Winter Vacation

The dreary gray and smoggy days here in Mianyang persist into March, as the new semester continues. Forthcoming posts about recent activities in the works, however in this post I take a fond look back at the warm winter vacation I spent with two of my fellow Peace Corps volunteers in three sun-filled countries: Thailand, Cambodia, and Vietnam. I returned to places I’ve been as well as experienced the new. I’d been to Bangkok before, but nevertheless enjoyed the massive city; I took a new mode of transport between Siem Reap and Phnom Penh, Cambodia–a speedboat, which was definitely worth it; and ventured into Vietnam, all three of us for the first time.

Below are a few of the photos. I was especially enamored with Vietnam. My time there was short, on a few days, but from the sights of Ho Chi Minh City to the food to the beach at Vung Tau–I thoroughly enjoyed it all.

Chatting with a Monk in Thailand

IMG_3520Last December I traveled to Chiang Mai, Thailand to run the 3rd in a series of 3 half marathons. I spent the remainder of my time bicycling around the old city eating delicious food and finding peace in the various temples. One afternoon, while walking around Wat Chedi Luang, I noticed a banner hanging from a building on the grounds with an invitation to speak with Buddhist monks, titled “Monk Chat.” Curious, I walked over to check it out. I had never actually spoken to a monk before, and the idea sounded intriguing. A young monk promptly greeted me. We sat down at a table and began to chat, just as the banner had suggested.

I asked about his life as a monk. He told me his days begin early in the morning at 4am, with meditation, cleaning, and preparation, continuing with breakfast and other duties such as reading, studying, attending class, or collecting alms throughout the day. They survive on charity from people through donations of merit offerings, carrying with them few possessions. He explained anyone can be a monk for any length of time.

Originally from Laos, the young man in front of me recently became a monk, and therefore still a novice. He is a student at a Buddhist university, learning about his religion and also studying English. I told him I had just finished two years as an English teacher in Indonesia, and asked what he wanted to know about my native language. Throughout our chat, he jotted down new words and idioms, always eager to know more.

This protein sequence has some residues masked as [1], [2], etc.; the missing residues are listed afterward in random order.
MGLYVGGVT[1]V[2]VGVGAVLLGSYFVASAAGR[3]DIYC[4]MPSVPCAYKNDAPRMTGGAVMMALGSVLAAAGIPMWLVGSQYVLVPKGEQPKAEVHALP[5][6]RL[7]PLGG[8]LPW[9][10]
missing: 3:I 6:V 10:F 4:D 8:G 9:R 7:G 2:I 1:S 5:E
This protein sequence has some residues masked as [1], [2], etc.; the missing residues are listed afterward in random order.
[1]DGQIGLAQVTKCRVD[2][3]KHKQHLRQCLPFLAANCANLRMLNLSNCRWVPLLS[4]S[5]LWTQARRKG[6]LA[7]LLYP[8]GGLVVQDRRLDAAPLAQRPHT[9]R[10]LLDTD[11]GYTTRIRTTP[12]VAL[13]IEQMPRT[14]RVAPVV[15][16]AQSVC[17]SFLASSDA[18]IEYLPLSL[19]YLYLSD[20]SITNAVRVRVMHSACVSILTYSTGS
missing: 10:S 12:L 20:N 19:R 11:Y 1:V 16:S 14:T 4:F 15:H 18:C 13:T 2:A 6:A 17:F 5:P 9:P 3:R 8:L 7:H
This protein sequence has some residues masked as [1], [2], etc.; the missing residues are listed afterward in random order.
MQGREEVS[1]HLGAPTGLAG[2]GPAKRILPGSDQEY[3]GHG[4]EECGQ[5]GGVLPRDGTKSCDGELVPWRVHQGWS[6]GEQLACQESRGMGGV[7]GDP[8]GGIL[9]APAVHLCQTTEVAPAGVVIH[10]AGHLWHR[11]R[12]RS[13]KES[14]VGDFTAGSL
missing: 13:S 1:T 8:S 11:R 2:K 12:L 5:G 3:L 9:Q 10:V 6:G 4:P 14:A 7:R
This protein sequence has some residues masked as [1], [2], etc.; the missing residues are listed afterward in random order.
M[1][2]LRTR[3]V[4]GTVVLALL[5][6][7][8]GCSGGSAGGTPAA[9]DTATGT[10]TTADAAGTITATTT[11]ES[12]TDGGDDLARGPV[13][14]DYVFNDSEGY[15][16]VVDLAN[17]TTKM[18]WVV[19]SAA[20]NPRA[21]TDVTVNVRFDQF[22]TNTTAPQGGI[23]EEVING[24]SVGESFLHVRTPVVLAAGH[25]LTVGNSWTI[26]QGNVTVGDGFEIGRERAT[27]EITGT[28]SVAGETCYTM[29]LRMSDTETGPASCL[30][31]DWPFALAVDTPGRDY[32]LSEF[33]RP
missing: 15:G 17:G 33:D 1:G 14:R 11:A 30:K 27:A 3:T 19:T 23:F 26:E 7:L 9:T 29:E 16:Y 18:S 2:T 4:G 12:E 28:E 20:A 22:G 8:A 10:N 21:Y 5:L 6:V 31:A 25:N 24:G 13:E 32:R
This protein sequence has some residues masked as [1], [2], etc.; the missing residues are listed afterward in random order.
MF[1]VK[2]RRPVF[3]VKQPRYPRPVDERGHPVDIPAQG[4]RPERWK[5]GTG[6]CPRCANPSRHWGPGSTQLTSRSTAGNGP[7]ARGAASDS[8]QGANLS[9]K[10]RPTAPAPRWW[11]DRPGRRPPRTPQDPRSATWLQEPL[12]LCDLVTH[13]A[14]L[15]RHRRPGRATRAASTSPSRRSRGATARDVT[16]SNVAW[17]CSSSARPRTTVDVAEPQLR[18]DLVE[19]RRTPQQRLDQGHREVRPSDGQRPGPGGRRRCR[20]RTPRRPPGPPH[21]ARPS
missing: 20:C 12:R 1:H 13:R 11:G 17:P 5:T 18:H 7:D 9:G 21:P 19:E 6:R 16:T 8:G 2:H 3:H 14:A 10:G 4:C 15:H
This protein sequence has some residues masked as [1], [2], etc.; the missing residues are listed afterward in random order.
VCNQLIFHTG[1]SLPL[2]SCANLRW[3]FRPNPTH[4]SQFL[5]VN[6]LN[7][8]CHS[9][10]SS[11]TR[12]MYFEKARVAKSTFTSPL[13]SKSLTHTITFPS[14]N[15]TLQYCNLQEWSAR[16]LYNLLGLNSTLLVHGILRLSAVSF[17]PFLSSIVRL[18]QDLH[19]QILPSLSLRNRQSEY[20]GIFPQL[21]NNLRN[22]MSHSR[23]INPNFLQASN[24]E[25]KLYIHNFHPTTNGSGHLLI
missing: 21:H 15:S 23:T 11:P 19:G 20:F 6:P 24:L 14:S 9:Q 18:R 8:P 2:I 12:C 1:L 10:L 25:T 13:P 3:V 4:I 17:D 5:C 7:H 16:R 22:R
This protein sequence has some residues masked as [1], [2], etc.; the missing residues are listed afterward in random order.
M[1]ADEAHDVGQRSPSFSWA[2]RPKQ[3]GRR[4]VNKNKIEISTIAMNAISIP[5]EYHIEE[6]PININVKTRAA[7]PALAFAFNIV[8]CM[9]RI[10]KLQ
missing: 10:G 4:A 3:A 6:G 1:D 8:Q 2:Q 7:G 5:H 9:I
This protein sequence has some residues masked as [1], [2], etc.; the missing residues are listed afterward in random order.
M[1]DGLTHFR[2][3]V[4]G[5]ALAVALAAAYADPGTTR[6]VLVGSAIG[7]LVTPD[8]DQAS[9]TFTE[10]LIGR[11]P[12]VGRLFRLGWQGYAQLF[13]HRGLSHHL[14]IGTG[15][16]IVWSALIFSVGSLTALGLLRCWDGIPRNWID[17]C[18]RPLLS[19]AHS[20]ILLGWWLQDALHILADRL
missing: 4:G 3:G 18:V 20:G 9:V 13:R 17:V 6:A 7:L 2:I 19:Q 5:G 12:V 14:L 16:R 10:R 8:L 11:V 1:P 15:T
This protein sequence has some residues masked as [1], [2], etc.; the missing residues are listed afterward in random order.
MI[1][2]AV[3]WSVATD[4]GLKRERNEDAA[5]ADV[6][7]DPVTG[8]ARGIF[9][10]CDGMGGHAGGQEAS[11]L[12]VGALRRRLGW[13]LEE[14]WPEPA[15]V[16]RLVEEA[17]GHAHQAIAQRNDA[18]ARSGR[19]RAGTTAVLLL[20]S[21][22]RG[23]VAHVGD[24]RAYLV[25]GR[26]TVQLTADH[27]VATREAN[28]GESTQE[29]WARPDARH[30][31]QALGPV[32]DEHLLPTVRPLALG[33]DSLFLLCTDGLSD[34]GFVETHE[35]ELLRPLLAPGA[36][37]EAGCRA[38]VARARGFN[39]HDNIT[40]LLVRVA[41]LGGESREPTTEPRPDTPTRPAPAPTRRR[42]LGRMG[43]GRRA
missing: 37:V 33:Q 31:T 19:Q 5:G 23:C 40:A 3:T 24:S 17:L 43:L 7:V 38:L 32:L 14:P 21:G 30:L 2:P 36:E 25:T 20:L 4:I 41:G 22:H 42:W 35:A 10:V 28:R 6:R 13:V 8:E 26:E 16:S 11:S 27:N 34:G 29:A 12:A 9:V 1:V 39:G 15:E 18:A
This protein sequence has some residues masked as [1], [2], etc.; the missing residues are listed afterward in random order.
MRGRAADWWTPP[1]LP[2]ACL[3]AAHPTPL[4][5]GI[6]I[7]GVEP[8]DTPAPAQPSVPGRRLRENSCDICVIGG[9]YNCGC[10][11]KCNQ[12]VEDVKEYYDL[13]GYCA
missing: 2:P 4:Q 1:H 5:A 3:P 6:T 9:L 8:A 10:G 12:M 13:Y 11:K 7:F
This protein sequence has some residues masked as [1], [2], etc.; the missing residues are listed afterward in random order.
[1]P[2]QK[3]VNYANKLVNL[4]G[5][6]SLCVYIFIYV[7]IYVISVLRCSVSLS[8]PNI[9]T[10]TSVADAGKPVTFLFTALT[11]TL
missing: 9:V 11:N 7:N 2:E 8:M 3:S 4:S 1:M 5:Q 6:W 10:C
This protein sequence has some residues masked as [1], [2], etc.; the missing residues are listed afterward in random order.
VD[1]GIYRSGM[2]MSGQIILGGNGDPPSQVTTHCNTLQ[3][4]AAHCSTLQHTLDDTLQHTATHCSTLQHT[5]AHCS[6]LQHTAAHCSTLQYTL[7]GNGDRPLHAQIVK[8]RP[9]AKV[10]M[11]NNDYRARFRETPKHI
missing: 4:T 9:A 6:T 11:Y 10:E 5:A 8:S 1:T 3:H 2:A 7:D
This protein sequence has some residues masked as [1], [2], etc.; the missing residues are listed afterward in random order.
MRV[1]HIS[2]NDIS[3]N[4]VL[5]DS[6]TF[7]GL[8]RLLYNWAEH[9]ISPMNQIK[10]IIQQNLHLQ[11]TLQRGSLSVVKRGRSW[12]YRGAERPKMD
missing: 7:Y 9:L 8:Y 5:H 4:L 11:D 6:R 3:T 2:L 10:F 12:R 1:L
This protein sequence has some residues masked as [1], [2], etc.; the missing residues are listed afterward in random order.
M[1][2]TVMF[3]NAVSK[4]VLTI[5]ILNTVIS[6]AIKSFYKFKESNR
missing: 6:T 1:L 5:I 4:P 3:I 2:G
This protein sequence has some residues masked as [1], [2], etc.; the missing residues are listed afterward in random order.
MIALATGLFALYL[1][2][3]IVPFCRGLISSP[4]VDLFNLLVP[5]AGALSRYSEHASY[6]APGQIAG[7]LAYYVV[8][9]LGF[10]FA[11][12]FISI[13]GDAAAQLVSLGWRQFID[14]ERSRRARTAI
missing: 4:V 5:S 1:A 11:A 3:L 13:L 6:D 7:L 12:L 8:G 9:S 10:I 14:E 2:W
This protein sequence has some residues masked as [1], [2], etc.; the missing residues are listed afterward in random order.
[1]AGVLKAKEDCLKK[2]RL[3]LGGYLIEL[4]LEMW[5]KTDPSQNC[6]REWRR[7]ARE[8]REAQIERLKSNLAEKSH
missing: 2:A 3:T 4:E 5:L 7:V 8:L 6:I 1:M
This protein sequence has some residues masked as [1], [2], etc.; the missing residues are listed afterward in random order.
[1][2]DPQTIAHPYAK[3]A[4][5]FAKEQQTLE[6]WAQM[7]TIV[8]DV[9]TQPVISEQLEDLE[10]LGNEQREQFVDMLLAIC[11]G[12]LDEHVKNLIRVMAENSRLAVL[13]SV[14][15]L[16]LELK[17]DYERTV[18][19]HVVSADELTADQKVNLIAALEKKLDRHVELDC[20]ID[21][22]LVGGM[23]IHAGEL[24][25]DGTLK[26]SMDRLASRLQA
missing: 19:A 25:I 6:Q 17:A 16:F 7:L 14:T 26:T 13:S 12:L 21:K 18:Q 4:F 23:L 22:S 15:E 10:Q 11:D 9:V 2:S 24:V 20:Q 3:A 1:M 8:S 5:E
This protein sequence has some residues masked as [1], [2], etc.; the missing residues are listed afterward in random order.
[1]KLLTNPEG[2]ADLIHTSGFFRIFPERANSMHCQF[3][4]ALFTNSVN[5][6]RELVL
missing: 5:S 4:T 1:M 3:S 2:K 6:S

Who knows the future, but it is probable this young man will choose to leave the monk order after graduating and pursue a normal life outside. Learning English, he said, is a valuable skill for the future that could have many applications.

After an hour, I began to politely excuse myself—I didn’t want to take up too much of his time. Before I left, he asked if I had facebook and would I accept a friend request to help him practice English sometime. Of course, I told him, a little bit surprised he had facebook.

I learned a lot that day—about the practice of another religion, the life of Buddhist monks, and the aspirations of one young monk in particular—and I’m grateful there is still a way to remain connected so we can continue learning and sharing.

July: Thailand, Cambodia, and Singapore

July was my month off from teaching with no responsibility to be at either of my schools. Beleaguered by the slow-moving process to renew my visa to work in Indonesia, I had to leave again, so why not make a vacation of it?

The original plan was for Chiang Mai and Bangkok in Thailand and Phnom Penh and Siem Reap in Cambodia (where I met up with a good friend of mine). Along the way I had to extend my plans to include Singapore, where I would stop to arrange for the visa with the Indonesian Embassy (yay).

I was content with eating fabulous food, making discoveries on foot and bicycle, and peering into Buddhist temples. Since I’ve already been hiking in the jungle to a waterfall here in Indonesia, it didn’t seem so special to do that near Chiang Mai—besides, I totally felt right at home at the market there.

A friend of mine is working in Phnom Penh for two months, and what great timing that I could visit during my vacation time. A fun time was had just hanging out and also seeing the amazing temples at Angkor Wat. I also worked through some weird culture shock (American who has been deeply immersed in rural Batak-Indonesian culture traveling in Cambodia encountering American expat culture…I was lost to know what cultural norms to use).

Altogether 3 weeks, it was a lot of fun. Now it’s time to get back to teaching, so stay tuned for updates on that soon.

Please see the photos below! And find the whole sets on flickr for Thailand, Cambodia, and Singapore.

THAILAND

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Buddhist temple in Chiang Mai
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Waroros Market – Chiang Mai

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